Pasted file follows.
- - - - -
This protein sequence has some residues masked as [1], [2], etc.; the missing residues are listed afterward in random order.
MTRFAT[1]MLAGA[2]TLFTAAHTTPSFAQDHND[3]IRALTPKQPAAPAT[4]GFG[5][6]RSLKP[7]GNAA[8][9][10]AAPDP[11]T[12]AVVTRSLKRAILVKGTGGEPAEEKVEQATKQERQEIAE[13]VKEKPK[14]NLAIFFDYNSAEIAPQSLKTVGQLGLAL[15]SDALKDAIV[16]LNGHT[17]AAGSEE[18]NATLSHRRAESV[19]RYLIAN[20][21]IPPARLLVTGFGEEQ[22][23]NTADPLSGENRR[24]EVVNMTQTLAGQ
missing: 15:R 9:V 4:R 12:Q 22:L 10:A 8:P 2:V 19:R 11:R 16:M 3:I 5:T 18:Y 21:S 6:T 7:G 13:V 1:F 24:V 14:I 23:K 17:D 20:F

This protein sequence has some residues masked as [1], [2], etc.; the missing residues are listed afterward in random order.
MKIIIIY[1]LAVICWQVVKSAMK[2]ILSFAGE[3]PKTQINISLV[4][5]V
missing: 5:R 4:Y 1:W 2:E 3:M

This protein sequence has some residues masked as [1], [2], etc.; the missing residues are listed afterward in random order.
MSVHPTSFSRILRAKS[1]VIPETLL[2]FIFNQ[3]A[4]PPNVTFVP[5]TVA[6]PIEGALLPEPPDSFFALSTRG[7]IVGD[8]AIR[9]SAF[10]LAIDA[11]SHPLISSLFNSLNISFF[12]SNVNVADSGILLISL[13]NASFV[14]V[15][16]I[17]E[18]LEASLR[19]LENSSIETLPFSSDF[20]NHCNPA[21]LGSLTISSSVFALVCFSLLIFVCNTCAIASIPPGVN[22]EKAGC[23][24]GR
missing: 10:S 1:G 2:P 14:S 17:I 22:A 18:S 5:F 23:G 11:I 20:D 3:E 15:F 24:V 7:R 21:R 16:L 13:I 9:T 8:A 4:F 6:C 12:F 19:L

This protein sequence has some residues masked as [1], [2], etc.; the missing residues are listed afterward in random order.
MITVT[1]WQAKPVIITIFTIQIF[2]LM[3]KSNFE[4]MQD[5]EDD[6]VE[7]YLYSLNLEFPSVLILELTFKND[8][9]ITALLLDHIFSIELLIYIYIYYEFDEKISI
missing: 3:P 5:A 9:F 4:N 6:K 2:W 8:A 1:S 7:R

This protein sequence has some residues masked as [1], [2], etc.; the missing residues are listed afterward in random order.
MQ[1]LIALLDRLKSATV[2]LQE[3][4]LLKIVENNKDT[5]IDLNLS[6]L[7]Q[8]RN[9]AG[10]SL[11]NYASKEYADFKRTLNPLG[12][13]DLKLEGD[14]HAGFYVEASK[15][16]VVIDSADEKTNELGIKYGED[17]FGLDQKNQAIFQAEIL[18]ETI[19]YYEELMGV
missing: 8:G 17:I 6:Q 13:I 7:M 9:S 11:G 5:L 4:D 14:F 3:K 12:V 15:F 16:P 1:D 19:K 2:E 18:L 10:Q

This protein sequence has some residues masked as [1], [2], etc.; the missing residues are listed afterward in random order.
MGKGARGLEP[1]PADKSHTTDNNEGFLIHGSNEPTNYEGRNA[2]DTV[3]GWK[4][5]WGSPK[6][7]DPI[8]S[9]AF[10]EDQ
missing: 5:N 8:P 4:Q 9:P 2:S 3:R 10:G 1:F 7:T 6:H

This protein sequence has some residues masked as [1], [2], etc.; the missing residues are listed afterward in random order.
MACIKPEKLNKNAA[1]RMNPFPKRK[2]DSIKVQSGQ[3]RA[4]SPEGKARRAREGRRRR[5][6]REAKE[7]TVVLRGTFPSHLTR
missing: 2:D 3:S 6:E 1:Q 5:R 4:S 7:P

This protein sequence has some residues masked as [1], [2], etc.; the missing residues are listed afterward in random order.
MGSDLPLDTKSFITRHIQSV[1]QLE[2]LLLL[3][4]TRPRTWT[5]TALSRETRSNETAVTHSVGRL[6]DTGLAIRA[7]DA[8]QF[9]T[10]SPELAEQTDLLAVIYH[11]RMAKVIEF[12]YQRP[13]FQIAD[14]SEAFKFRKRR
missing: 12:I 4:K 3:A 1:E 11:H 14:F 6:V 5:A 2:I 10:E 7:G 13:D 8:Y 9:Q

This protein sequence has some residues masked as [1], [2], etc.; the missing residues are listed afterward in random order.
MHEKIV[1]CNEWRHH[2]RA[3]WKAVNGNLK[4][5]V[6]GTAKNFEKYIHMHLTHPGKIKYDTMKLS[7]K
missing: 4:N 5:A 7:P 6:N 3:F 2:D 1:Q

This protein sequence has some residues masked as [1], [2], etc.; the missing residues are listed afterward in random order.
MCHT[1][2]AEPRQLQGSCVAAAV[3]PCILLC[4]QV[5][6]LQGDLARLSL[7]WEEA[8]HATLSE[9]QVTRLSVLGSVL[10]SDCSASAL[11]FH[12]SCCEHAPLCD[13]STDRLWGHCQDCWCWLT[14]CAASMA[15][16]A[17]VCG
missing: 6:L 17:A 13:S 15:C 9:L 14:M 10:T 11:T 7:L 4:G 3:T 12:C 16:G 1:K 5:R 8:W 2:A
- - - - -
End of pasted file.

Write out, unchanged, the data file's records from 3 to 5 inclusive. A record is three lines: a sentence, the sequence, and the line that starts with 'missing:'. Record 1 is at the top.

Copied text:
This protein sequence has some residues masked as [1], [2], etc.; the missing residues are listed afterward in random order.
MSVHPTSFSRILRAKS[1]VIPETLL[2]FIFNQ[3]A[4]PPNVTFVP[5]TVA[6]PIEGALLPEPPDSFFALSTRG[7]IVGD[8]AIR[9]SAF[10]LAIDA[11]SHPLISSLFNSLNISFF[12]SNVNVADSGILLISL[13]NASFV[14]V[15][16]I[17]E[18]LEASLR[19]LENSSIETLPFSSDF[20]NHCNPA[21]LGSLTISSSVFALVCFSLLIFVCNTCAIASIPPGVN[22]EKAGC[23][24]GR
missing: 10:S 1:G 2:P 14:S 17:I 22:A 18:S 5:F 23:G 11:I 20:D 3:E 15:F 24:V 7:R 21:R 16:L 13:I 9:T 8:A 4:F 6:C 12:F 19:L

This protein sequence has some residues masked as [1], [2], etc.; the missing residues are listed afterward in random order.
MITVT[1]WQAKPVIITIFTIQIF[2]LM[3]KSNFE[4]MQD[5]EDD[6]VE[7]YLYSLNLEFPSVLILELTFKND[8][9]ITALLLDHIFSIELLIYIYIYYEFDEKISI
missing: 3:P 5:A 9:F 4:N 6:K 2:W 8:A 1:S 7:R

This protein sequence has some residues masked as [1], [2], etc.; the missing residues are listed afterward in random order.
MQ[1]LIALLDRLKSATV[2]LQE[3][4]LLKIVENNKDT[5]IDLNLS[6]L[7]Q[8]RN[9]AG[10]SL[11]NYASKEYADFKRTLNPLG[12][13]DLKLEGD[14]HAGFYVEASK[15][16]VVIDSADEKTNELGIKYGED[17]FGLDQKNQAIFQAEIL[18]ETI[19]YYEELMGV
missing: 8:G 17:I 6:Q 13:I 7:M 9:S 11:G 5:L 4:D 14:F 3:K 12:V 15:F 16:P 1:D 19:K 2:E 18:L 10:Q